Compressors are next to be considered, and were probably an essential item in any large garage where compressed air, or a pumped supply, was required. The latter was especially relevant if fuel was supplied to passing motorists, in which case special legislation applied. Mention is given of a revision due to come into force regarding Petrol Spirit Licences on 1st January 1960. A photo of an Austin Cambridge parked outside T. Eadington & Sons Ltd of Wilmslow, Cheshire, shows a smart modern garage building with an array of petrol pumps stood outside.

Equipment for Routine Servicing.

The reader is now encouraged to consider the types of power tool that might be required in a garage business, with car lifts being just one handy bit of kit given a mention. Two small images featuring Standard 8s parked in the workshops of The Hollingdrake Automobile Co. Ltd of Stockport are shown. This garage building is still in existence. It had been a Standard Agency even in the pre-war years, and in later times it became a Jaguar dealership, until quite recently still operating under the Hollingdrake name. A photo of a restored pre-war Dodge recovery lorry, ex-Hollingdrake, can be seen on this page of this site's classic vehicle photo section. The Standards are registered HDB 933 and KJA 372, both Stockport-area numbers. Did either survive, or did they both end their days crushed into little cubes, before being transformed into a 1970s' washing machine?
Standard cars at Hollingdrake garage in Stockport
Other items of equipment discussed include battery chargers and boosters, generators, drills and lathes. In some areas of the country it was essential that some garages were able to work on electric vehicles, as they were very popular at the time for door-to-door delivery work. Electric milkfloats can still be seen in action today in some towns, but in the 1950s they were much more prevalent, as were electric vans delivering other products to outlying areas of the district. A line-up of electric floats are shown being charged at their home base, in this case that of Preston Dairies.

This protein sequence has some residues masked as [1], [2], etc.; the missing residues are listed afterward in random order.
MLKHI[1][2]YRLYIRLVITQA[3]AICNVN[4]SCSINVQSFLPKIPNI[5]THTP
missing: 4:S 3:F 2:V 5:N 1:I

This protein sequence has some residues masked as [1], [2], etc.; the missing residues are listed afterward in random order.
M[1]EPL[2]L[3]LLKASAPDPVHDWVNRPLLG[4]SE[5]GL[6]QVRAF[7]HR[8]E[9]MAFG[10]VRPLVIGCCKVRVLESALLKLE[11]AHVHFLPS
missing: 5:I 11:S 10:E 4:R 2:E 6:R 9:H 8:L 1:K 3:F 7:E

A number of other images, supplied by garages across the region, demonstrate other uses for electrical equipment in the workshop. Staff at Barton Townley Ltd of Lancaster, are shown using a portable electric wheel balancing machine on a Mk2 Zephyr, and a sanding disk is demonstrated in the hands of a worker at C.G. Skipper Ltd of Burnley, as he sands down a repair that he's made to a Ford 100E Squire's rear tailgate (reg. FHG 23). Spray equipment is demonstrated at H. E. Nunn & Co. Ltd in Manchester, where two partially-masked Ford 100E saloons are being re-sprayed. The sprayer is in his normal clothes, sleeves rolled up, with no sign of a face mask anywhere.
Hillman Minx and a Ford Consul being worked on in a garage
A Hillman Minx is shown perched aloft on a carlift at William Knowles & Sons Ltd, and a Mk2 Consul (TVM 224) is shown having a quick clean-up at H. E. Nunn & Co. Ltd. in Manchester.
The final two pictures in the leaflet both feature lady garage workers. A welcome sight no doubt, especially when compared to the grease-laden, Woodbine-chewing spanner jockeys you might have encountered in the less salubrious backstreet garages of the 1950s. The first, a young lady wearing dungarees, is busily vacuuming the interior of a Ribble Motor Services coach, whereas the second fair lady is shown tapping away at C.G. Skipper Ltd's accounting machine.
Return to the Motoring Miscellanea section for more car-related odds and ends just like this.